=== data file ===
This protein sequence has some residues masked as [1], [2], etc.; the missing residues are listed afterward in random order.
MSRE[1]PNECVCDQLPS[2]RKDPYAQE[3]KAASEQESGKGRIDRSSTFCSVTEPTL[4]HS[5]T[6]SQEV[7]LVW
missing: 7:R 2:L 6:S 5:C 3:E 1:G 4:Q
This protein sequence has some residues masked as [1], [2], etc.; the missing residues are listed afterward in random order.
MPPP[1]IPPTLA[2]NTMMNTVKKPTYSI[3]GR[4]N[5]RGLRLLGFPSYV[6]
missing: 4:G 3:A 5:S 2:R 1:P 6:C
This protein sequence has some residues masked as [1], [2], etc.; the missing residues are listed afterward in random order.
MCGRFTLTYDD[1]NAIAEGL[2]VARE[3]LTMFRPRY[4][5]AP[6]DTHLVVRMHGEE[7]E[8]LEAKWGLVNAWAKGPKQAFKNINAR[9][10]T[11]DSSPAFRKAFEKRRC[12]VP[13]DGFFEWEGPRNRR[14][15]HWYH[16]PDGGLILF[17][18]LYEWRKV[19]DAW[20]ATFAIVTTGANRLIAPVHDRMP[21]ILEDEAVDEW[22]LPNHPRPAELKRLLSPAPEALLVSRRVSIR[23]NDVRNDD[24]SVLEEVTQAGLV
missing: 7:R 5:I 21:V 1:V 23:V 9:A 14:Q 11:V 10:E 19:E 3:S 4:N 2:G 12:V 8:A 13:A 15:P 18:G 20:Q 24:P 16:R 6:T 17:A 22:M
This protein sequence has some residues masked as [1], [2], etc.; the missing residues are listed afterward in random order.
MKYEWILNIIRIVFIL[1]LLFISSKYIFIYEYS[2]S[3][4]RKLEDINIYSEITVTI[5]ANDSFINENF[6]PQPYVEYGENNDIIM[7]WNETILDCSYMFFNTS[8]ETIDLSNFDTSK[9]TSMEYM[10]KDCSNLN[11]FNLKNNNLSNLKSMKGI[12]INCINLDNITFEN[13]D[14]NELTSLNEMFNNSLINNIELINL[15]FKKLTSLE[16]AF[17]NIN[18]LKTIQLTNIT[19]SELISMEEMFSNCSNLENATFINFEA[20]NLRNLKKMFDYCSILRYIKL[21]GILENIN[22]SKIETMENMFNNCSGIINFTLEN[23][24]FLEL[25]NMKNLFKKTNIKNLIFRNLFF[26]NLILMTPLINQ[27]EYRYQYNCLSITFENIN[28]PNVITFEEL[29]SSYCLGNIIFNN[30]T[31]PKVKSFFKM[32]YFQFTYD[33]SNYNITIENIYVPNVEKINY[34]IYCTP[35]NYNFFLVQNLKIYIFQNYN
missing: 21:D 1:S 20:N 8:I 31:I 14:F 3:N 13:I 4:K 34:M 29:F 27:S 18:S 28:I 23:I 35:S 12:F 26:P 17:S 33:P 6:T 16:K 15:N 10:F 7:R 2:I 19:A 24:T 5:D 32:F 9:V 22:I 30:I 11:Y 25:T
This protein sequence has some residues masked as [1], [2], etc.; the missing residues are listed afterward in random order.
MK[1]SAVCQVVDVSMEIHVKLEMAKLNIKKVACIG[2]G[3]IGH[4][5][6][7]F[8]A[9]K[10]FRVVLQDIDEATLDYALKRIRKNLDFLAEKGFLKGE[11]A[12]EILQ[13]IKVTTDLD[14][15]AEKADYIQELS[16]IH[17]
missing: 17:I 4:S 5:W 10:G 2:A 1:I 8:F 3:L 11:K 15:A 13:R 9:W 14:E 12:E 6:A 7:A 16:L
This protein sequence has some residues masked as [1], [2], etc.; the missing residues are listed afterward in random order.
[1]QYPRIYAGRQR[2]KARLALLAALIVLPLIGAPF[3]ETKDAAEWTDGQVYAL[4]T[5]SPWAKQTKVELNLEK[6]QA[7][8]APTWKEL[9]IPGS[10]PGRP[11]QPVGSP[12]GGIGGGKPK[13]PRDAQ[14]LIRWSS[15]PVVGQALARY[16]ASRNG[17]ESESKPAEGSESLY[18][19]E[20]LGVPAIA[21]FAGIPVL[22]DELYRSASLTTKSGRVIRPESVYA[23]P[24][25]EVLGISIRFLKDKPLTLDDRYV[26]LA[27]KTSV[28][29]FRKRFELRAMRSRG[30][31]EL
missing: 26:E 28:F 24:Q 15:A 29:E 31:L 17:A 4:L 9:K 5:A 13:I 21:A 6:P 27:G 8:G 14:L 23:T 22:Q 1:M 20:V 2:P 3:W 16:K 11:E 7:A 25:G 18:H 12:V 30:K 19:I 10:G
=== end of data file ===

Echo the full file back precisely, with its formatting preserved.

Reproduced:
This protein sequence has some residues masked as [1], [2], etc.; the missing residues are listed afterward in random order.
MSRE[1]PNECVCDQLPS[2]RKDPYAQE[3]KAASEQESGKGRIDRSSTFCSVTEPTL[4]HS[5]T[6]SQEV[7]LVW
missing: 7:R 2:L 6:S 5:C 3:E 1:G 4:Q
This protein sequence has some residues masked as [1], [2], etc.; the missing residues are listed afterward in random order.
MPPP[1]IPPTLA[2]NTMMNTVKKPTYSI[3]GR[4]N[5]RGLRLLGFPSYV[6]
missing: 4:G 3:A 5:S 2:R 1:P 6:C
This protein sequence has some residues masked as [1], [2], etc.; the missing residues are listed afterward in random order.
MCGRFTLTYDD[1]NAIAEGL[2]VARE[3]LTMFRPRY[4][5]AP[6]DTHLVVRMHGEE[7]E[8]LEAKWGLVNAWAKGPKQAFKNINAR[9][10]T[11]DSSPAFRKAFEKRRC[12]VP[13]DGFFEWEGPRNRR[14][15]HWYH[16]PDGGLILF[17][18]LYEWRKV[19]DAW[20]ATFAIVTTGANRLIAPVHDRMP[21]ILEDEAVDEW[22]LPNHPRPAELKRLLSPAPEALLVSRRVSIR[23]NDVRNDD[24]SVLEEVTQAGLV
missing: 7:R 5:I 21:V 1:V 23:V 9:A 14:Q 11:V 10:E 19:E 3:S 4:N 2:G 12:V 8:A 13:A 15:P 18:G 20:Q 24:P 16:R 6:T 17:A 22:M
This protein sequence has some residues masked as [1], [2], etc.; the missing residues are listed afterward in random order.
MKYEWILNIIRIVFIL[1]LLFISSKYIFIYEYS[2]S[3][4]RKLEDINIYSEITVTI[5]ANDSFINENF[6]PQPYVEYGENNDIIM[7]WNETILDCSYMFFNTS[8]ETIDLSNFDTSK[9]TSMEYM[10]KDCSNLN[11]FNLKNNNLSNLKSMKGI[12]INCINLDNITFEN[13]D[14]NELTSLNEMFNNSLINNIELINL[15]FKKLTSLE[16]AF[17]NIN[18]LKTIQLTNIT[19]SELISMEEMFSNCSNLENATFINFEA[20]NLRNLKKMFDYCSILRYIKL[21]GILENIN[22]SKIETMENMFNNCSGIINFTLEN[23][24]FLEL[25]NMKNLFKKTNIKNLIFRNLFF[26]NLILMTPLINQ[27]EYRYQYNCLSITFENIN[28]PNVITFEEL[29]SSYCLGNIIFNN[30]T[31]PKVKSFFKM[32]YFQFTYD[33]SNYNITIENIYVPNVEKINY[34]IYCTP[35]NYNFFLVQNLKIYIFQNYN
missing: 21:D 1:S 20:N 8:I 31:I 14:F 3:N 13:I 4:K 34:M 29:F 27:S 18:S 28:I 23:I 35:S 12:F 26:P 17:S 33:P 6:T 16:K 15:N 10:F 7:R 2:I 19:A 24:T 5:D 32:F 9:V 22:I 30:I 11:Y 25:T
This protein sequence has some residues masked as [1], [2], etc.; the missing residues are listed afterward in random order.
MK[1]SAVCQVVDVSMEIHVKLEMAKLNIKKVACIG[2]G[3]IGH[4][5][6][7]F[8]A[9]K[10]FRVVLQDIDEATLDYALKRIRKNLDFLAEKGFLKGE[11]A[12]EILQ[13]IKVTTDLD[14][15]AEKADYIQELS[16]IH[17]
missing: 17:I 4:S 5:W 10:G 2:A 1:I 8:F 3:L 11:K 15:A 13:R 9:W 14:E 12:E 6:A 7:A 16:L
This protein sequence has some residues masked as [1], [2], etc.; the missing residues are listed afterward in random order.
[1]QYPRIYAGRQR[2]KARLALLAALIVLPLIGAPF[3]ETKDAAEWTDGQVYAL[4]T[5]SPWAKQTKVELNLEK[6]QA[7][8]APTWKEL[9]IPGS[10]PGRP[11]QPVGSP[12]GGIGGGKPK[13]PRDAQ[14]LIRWSS[15]PVVGQALARY[16]ASRNG[17]ESESKPAEGSESLY[18][19]E[20]LGVPAIA[21]FAGIPVL[22]DELYRSASLTTKSGRVIRPESVYA[23]P[24][25]EVLGISIRFLKDKPLTLDDRYV[26]LA[27]KTSV[28][29]FRKRFELRAMRSRG[30][31]EL
missing: 26:E 28:F 24:Q 15:A 29:E 31:L 17:A 4:L 9:K 5:A 13:I 21:A 6:P 27:G 8:G 14:L 23:T 22:Q 1:M 20:V 2:P 3:W 16:K 11:E 7:A 25:G 18:H 12:V 30:K 19:I 10:G